Thursday, July 24, 2014

Leadership for Tomorrow heads to southwest Kansas

Every year since the Leadership for Tomorrow program was established at KASB in 2004, a session has been held in western Kansas. This year was no exception. Fifteen of the 17 participants were in Ulysses and Hugoton last week to learn about schools in the two communities. As is generally the case, learning about the communities was also a valuable part of the visit. Several of the participants, other than passing through western Kansas on their way to Colorado, had never had the opportunity to learn about the richness of life in western Kansas, particularly in the booming southwest part of the state.

From massive fields of succulent corn enabled by the creeping mechanical giants known as a center pivot irrigation system to the feedlots that allowed thousands of cattle at a time to be fattened up on their last stop before a slaughterhouse located in Liberal, Dodge or Garden City, our travelers were able to observe first-hand the different industries that feed a hungry nation. They also had opportunities to learn about the diverse populations of the area. What had originally been predominantly white communities 20-30 years ago are now heavily Hispanic, while the schools themselves are a minority/majority district, as in Ulysses, or a very balanced mix, as in Hugoton. The blending of ethnicities is not the only change. On top of the original Protestants and Catholics, there is a growing number of Mennonites arriving from Mexico that speak neither Spanish nor English, but what is known as Low German.  These changes have made for some tremendous challenges in what these two districts need to do to successfully offer their students a quality education.

The economic conditions of the two districts have also changed. While both still have high levels of wealth per student, 2-3 times the state average, student bodies of the districts have grown increasingly poor. In the 2013-14 school year, Ulysses reported a free/reduced lunch rate of 62 percent. Hugoton’s was 59 percent. The state average is close to 50 percent.

In Ulysses,Superintendent Dave Younger, a 2013 LFT alum, led a tour of district facilities. It included viewing remodeling projects designed primarily to enhance student and staff security and visiting a new facility the district recently purchased that will make district maintenance and purchasing operations more efficient by bringing them together. He cited last year’s LFT visit to Salina as inspiration for the purchase.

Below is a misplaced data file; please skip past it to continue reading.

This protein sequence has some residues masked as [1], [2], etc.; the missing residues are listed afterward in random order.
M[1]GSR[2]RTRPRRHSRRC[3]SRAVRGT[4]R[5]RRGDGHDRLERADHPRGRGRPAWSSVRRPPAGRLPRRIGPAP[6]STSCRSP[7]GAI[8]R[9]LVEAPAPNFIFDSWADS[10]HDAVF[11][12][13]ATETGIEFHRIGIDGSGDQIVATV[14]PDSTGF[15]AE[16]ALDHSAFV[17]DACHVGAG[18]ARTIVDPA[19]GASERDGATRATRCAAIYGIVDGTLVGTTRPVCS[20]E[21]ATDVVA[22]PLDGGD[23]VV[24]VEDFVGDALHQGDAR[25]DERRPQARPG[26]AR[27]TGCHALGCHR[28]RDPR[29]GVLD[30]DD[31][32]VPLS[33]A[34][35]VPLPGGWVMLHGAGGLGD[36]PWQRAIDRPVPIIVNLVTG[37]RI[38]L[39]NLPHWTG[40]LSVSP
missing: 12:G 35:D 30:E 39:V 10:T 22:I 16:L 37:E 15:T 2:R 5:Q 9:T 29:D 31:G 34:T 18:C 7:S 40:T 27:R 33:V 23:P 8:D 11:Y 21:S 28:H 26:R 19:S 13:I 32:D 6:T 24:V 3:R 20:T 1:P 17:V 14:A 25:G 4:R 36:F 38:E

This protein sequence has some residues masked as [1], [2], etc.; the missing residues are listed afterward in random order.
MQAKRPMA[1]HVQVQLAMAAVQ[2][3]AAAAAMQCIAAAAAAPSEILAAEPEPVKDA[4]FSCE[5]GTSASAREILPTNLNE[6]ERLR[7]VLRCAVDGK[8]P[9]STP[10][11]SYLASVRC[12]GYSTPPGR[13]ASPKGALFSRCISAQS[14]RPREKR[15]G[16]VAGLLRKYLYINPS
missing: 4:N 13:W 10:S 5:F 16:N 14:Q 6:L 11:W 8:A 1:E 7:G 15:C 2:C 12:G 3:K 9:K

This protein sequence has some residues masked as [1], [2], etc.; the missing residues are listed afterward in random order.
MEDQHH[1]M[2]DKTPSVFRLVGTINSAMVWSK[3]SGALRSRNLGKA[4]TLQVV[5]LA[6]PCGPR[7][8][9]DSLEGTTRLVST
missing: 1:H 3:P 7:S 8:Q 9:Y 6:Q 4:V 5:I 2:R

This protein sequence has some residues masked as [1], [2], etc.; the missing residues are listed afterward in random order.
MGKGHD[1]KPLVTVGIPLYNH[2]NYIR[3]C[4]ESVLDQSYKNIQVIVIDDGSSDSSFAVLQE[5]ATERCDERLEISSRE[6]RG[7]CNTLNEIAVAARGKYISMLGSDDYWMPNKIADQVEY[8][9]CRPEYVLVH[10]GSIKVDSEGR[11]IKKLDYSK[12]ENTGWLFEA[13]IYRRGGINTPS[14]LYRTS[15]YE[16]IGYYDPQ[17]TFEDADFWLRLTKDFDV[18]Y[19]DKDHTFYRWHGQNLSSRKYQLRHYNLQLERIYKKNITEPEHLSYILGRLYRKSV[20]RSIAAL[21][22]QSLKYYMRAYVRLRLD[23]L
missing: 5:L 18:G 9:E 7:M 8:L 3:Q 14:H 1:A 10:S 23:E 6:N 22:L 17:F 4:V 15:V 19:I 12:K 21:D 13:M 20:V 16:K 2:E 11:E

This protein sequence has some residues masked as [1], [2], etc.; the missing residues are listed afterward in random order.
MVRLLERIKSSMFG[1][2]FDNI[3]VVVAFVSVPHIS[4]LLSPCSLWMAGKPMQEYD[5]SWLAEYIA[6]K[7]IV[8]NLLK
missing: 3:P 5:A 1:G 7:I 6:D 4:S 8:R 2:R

In Hugoton, participants were given an extensive opportunity to learn about the district’s charter school, one of 11 operating in the state, from Superintendent Mark Crawford, another LFT alum. What sets the school apart from many other alternative schools across the state is HLA's focus on a very unique student population: undocumented students from Mexico that have accompanied their parents from Mennonite communities in northern Mexico. Although many of the students know some English, their parents generally only speak a German dialect. Perhaps even more difficult than overcoming the language barrier is these families bring a tradition where schooling usually ends before 16 for both boys and girls, and that simply doing the necessary work of running a farm or a household are generally the only educational expectations.

On top of the visits, KASB staff facilitated several spirited discussions. One was on the importance of identifying the district’s key outcomes and keeping the focus of district efforts on those outcomes. A second was on the role of evaluation in keeping instruction at a high level.

As with most other KASB events, food functions played a key role in building the networking that is an essential part of the LFT experience. The highlight was a bar-b-q in Ulysses in the backyard of board member Dave Otis Thursday night. Dave and his wife were ably aided by the Youngers and Roger Hilton, Ulysses assistant superintendent and LFT participant, and his wife. It may have been the chilliest July bar-b-q in southwest Kansas history as many of the folks were sporting sweatshirts and jackets! Not surprisingly, Mexican food was on the menu for a number of participants Wednesday night in Great Bend and Thursday for lunch in Ulysses.

Even though a number of them had a pretty good drive ahead of them, many participants mingled around after the conclusion of the program talking about the session, what they would take home with them and what to look forward to at the Sept. 10 and 11 session in Wichita.

Although the LFT participants saw southwest Kansas at the top of its game, the reliance of the Ogallala Aquifer to fuel the booming farming/livestock industry is always part of the picture. Read about long-term concerns for the aquifer here.

To learn about KASB’s Leadership for Tomorrow program, visit

1 comment:

  1. It was really great to know that a program like "Leadership for Tomorrow" has been established at KASB since 2004. In fact, such programs should be there in all states. It is adding benefits to the states. I guess the number of participants there must be a large figure. Leadership skill can be learned from such shows and ultimately it adds lots more to the youngsters. I'm completely at positive site of such programs. Leadership Coach.